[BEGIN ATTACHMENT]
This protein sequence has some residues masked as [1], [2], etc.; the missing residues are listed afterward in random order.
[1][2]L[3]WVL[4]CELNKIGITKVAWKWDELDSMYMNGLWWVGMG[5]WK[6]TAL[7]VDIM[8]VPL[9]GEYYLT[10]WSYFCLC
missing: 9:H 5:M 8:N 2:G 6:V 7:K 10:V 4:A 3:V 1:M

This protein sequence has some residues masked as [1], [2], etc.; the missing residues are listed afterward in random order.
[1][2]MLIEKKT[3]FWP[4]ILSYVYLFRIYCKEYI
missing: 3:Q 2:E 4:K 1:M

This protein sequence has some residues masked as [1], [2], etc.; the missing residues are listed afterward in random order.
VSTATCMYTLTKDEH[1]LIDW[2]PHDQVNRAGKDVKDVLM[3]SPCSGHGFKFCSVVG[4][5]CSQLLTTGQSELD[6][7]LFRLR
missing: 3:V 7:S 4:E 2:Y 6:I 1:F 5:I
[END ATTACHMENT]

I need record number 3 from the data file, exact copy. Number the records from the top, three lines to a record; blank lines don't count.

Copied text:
This protein sequence has some residues masked as [1], [2], etc.; the missing residues are listed afterward in random order.
VSTATCMYTLTKDEH[1]LIDW[2]PHDQVNRAGKDVKDVLM[3]SPCSGHGFKFCSVVG[4][5]CSQLLTTGQSELD[6][7]LFRLR
missing: 3:V 7:S 4:E 2:Y 6:I 1:F 5:I